System: Knowledge Management and Information Systems

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Management Information Systems


Chapter 2

Managing the Digital Firm

Kenneth C. Laudon

Jane P. Laudon

9th edition


Prentice Hall


After reading this chapter, you will be able to:
1. Evaluate the role played by the major types of systems in a business and their relationship to each other. 2. Describe the information systems supporting the major business functions: sales and marketing, manufacturing and production, finance and accounting, and human resources. 3. Analyze the relationship between organizations, information systems, and business processes. 4. Explain how enterprise applications promote business process integration and improve organizational performance. 5. Assess the challenges posed by information systems in the enterprise and management solutions.  

Discussion Questions:
1. How can a transaction processing system help an organization's strategic-level planning?

2. Which of the four major types of information systems do you think is the most valuable to an organization? Explain your choice.

3. Discuss the benefits and challenges of enterprise systems and explain why a firm would want to build one.

4. Discuss how Customer Relationship Management systems can improve a digital firm’s information and data.

Chapter 2 Information Systems in the Enterprise

As we discussed in Chapter 1, the "digital firm" means more than just plunking or putting down computers that have all the latest bells and whistles (technology) on every employee’s desk. The digital firm must connect each functional area and each management level to one another. Data input to the system in manufacturing must be made available to sales, accounting, and shipping. Managers in the human resources department must have access to appropriate information regardless of its origin. Information integration is the key to the digital firm. As we go through this chapter, we'll look at the types of information systems organizations use at each management level. To help distinguish between the type of function each one is designed to accomplish and to fit them all together, we're going to look at them in the context of manufacturing candy bars. Yes, candy bars. Everyone likes them and everyone has eaten one, so they will be easy to relate to. We'll call the company WorldWide Candy and we'll give the candy bar the timely name of "Cybernuts." 2.1 Major Types of Systems in Organizations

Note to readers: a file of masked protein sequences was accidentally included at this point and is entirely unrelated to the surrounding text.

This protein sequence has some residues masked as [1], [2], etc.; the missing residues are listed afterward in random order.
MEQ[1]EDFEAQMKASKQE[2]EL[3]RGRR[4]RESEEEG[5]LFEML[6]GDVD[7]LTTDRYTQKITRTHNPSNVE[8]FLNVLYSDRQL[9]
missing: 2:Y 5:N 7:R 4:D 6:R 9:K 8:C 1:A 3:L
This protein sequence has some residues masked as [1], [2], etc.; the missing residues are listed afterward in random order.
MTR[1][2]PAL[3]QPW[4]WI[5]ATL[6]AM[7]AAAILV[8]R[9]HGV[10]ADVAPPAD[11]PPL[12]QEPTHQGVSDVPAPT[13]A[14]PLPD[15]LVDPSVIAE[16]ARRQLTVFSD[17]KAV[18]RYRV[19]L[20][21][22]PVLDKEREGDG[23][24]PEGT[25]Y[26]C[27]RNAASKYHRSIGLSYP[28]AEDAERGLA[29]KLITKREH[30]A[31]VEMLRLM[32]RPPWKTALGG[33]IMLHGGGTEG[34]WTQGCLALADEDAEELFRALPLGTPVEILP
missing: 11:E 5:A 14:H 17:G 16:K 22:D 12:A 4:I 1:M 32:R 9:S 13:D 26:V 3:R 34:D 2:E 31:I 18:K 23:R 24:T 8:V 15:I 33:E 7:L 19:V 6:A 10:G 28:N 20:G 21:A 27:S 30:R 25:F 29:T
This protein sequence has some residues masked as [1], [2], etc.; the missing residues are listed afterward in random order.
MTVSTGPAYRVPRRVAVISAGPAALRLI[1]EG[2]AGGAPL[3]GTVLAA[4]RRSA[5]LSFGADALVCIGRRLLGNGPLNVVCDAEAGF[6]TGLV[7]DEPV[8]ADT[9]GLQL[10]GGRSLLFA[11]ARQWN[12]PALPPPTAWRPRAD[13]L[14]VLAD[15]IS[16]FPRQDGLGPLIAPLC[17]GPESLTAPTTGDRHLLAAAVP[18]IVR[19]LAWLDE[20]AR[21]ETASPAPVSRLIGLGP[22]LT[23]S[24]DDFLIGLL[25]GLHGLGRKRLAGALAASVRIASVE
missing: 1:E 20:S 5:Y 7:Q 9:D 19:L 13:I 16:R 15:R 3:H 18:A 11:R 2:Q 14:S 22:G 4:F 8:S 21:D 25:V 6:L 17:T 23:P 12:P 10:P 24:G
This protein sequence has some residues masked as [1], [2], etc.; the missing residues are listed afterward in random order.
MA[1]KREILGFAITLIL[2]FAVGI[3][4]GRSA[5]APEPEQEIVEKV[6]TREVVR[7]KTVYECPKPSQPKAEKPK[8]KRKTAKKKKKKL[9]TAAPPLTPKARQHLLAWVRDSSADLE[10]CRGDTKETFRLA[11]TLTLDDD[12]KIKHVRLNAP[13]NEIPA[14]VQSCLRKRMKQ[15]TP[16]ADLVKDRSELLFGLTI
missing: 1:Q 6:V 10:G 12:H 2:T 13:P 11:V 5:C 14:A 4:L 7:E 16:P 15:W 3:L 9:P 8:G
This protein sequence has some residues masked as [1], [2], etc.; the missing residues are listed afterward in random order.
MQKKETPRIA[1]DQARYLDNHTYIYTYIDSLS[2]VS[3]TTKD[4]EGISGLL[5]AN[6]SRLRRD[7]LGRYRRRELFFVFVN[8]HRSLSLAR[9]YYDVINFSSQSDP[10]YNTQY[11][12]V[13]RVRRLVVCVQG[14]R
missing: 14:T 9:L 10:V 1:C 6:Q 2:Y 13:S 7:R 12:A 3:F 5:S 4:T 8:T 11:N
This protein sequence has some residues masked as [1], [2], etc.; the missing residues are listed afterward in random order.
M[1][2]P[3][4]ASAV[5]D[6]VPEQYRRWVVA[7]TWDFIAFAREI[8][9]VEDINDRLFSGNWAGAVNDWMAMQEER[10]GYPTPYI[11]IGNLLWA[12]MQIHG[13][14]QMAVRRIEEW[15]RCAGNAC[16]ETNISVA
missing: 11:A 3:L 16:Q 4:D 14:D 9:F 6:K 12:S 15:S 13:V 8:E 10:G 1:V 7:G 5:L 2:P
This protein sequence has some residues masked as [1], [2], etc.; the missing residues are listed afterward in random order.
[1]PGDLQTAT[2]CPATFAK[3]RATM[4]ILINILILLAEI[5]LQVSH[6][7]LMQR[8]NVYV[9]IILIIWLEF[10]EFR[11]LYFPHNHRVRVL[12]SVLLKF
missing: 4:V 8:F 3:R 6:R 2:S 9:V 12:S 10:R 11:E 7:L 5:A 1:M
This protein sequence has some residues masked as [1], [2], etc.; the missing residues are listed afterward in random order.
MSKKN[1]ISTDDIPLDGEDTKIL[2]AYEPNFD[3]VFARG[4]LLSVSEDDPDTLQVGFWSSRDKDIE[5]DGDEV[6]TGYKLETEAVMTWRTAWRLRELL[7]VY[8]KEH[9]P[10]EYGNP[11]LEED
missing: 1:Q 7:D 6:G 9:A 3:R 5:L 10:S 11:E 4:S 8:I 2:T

You'll see at the end of this discussion the integral role each type of system plays — from determining which kind of candy bar to make (strategic level systems); to how many people the company will need to make the candy bar (management level systems); to tracking customer orders (operational level systems). Within these three levels we'll discuss the four major types of systems typically used to make an organization successful. [pic]

Transaction Processing Systems

The operational level of the organization includes the various units listed in Figure 2.2 and is responsible for daily operations. The information systems used in this level of the organization are transaction processing systems (TPS), so-called because they record the daily routine transactions that take place in everyday operations. TPS combine data in various ways to fulfill the hundreds of information needs a company requires to be successful. The data are very detailed at this level. For instance, a TPS will record how many pounds of sugar are used in making our Cybernuts candy bar. It also records the time it takes from beginning to end to make the candy bar. And it can record the number of people working on the assembly line when our candy bar is made and what functions they perform. People using transaction processing systems usually need information to help them answer routine questions such as: "How many Cybernuts candy bars did we produce yesterday?" or...
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